Pathologies related to air pollution


The main components of air pollution in developed countries are:

  • Nitrogen dioxide (from the combustion of fossil fuels)

  • Ozone (from the effect of sunlight on nitrogen dioxide and hydrocarbons) 

  • Solid or liquid suspended particles 

  • Sulfur oxides

(See also Overview of Environmental Lung Disorder.)

Indoors, an additional source of air pollution is secondhand smoke, such as burning biomass (eg, wood, animal waste, crops) in developing countries (eg, for cooking and heating).

High levels of air pollution can adversely affect lung function and the onset of asthma and exacerbations of chronic obstructive pulmonary disease and increase the risk of lung cancer. Air pollution also increases the risk of acute cardiovascular events (eg, myocardial infarction) and the development of coronary artery disease. Residents of heavily trafficked areas are particularly at risk, especially when thermal inversion causes air to become stagnant.

All so-called major air pollutants (nitrogen oxides, sulfur oxides, ozone, carbon monoxide, lead and particulates), except carbon monoxide and lead, cause hyperreactivity of the airways. Long-term exposure may increase respiratory infections and respiratory symptoms in the general population, particularly in children, and may decrease lung function in children.

Ozone, which is the main component of smog, is a strong respiratory irritant and oxidant. Ozone levels tend to be highest in the summer, late morning and early afternoon. Brief exposure can cause dyspnoea, chest pain, and airway reactivity. Children who regularly engage in outdoor activities on days when ozone pollution is high have a higher chance of developing asthma. Long-term exposure to ozone causes a mild and permanent reduction in respiratory function.

Sulfur oxides, produced by the combustion of fossil fuels, since they have a high sulfur content, can create acid aerosols with high solubility, which can be deposited in the upper airways. Sulfur oxides can induce inflammation of the airways, possibly increasing the risk of chronic bronchitis and bronchoconstriction.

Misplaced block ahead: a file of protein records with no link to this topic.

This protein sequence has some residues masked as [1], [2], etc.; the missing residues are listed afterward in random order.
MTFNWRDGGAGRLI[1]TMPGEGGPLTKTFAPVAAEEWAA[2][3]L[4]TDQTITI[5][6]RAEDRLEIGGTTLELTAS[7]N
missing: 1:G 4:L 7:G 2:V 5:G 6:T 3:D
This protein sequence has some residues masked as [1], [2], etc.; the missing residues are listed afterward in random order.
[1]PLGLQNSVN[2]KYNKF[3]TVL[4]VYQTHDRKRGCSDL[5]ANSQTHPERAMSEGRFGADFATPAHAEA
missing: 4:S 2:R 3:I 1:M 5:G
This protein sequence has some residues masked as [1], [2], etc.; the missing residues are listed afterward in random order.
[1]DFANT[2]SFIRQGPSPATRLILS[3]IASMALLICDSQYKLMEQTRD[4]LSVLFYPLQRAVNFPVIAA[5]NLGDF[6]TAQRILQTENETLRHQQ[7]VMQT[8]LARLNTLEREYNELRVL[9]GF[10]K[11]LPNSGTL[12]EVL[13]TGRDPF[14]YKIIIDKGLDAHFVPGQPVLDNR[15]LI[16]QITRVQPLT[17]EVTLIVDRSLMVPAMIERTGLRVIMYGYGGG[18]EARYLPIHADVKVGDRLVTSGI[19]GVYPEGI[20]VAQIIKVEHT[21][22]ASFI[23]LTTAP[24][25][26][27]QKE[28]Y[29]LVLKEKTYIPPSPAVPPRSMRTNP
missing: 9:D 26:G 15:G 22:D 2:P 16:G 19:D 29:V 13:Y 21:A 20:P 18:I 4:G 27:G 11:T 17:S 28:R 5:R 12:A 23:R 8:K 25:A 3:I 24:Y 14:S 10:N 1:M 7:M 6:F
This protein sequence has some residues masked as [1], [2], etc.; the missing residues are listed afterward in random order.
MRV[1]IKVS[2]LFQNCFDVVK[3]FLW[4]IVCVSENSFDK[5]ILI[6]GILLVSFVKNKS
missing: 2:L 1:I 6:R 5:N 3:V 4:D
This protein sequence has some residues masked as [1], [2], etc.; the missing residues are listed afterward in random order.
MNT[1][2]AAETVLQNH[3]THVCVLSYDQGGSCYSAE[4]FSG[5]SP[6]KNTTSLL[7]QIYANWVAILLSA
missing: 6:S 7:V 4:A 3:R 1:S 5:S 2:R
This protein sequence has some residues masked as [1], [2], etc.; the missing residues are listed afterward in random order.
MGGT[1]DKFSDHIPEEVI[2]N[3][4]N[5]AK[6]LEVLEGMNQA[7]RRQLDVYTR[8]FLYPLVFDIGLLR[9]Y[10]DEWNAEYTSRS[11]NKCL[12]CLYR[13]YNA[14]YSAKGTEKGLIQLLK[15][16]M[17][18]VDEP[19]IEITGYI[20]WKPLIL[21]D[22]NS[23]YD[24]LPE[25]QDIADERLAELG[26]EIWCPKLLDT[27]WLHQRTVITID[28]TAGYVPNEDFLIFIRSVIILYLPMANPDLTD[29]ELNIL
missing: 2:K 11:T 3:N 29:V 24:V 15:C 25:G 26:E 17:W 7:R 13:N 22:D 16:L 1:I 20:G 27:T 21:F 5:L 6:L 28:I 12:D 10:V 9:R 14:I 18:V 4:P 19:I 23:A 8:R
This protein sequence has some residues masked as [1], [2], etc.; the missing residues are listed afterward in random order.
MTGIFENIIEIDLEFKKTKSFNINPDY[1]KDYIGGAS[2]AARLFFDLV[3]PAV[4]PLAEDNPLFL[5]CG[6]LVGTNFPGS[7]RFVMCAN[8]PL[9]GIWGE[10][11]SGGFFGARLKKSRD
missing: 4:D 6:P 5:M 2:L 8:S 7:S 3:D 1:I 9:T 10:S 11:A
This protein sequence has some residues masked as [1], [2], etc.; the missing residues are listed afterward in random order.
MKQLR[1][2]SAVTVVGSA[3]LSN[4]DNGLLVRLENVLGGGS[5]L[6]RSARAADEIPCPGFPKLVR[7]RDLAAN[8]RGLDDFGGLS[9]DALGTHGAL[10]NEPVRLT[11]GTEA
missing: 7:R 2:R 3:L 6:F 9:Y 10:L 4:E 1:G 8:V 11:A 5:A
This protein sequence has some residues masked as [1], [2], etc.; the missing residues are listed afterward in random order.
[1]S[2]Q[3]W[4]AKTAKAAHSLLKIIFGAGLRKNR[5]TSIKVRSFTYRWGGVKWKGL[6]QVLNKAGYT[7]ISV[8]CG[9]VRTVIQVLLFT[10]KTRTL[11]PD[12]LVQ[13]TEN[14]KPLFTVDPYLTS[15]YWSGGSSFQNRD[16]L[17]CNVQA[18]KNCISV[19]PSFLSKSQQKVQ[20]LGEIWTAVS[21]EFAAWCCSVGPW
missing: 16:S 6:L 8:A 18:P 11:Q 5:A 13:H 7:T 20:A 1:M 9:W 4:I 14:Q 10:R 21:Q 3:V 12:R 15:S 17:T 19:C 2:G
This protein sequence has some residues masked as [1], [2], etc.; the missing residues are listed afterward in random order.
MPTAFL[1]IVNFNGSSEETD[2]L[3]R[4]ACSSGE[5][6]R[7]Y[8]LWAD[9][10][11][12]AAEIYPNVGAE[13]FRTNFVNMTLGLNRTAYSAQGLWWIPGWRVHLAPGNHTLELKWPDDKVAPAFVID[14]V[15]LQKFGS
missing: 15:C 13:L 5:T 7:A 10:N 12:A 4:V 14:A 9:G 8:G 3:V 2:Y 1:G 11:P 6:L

Air pollution particulate matter is a complex mixture, derived from the combustion of fossil fuels (especially diesel). The particles can have local and systemic inflammatory effects, suggesting an explanation for their impact on both lung and cardiovascular health. The so-called PM 2.5 (particulate matter with diameter <2.5 μm) is capable of producing a greater inflammatory response than larger particles. The data indicate that particulate air pollution increases death rates across all causes, particularly for cardiovascular and respiratory diseases.

Air pollution data has raised concerns about the potential health effects of even smaller particles, so-called nanoparticles, which are particles produced through a controlled engineering process and ultra-fine particles. Some nanoparticles and ultrafine particles can induce oxidative stress, airway inflammation and toxicity in animal models and have been associated with increased respiratory symptoms in patients with asthma; however, direct causality has yet to be reported.


Inside closed environments, pollution can be up to 5 times higher than outside, precisely because everything that enters the house stagnates. Adding to these substances are chemicals such as formaldehyde released from furniture glues and some fabrics such as carpets. The stoves themselves introduce atmospheric particulate matter, scented candles, deodorants, floor and surface cleaners into the air. Unfortunately, we are constantly threatened by everything around us.

It is essential to run for cover with a unique and definitive solution such as an air purifier and surface sanitizer. Deciding today to change the air in your home and office can really make a difference in terms of quality of life and health protection.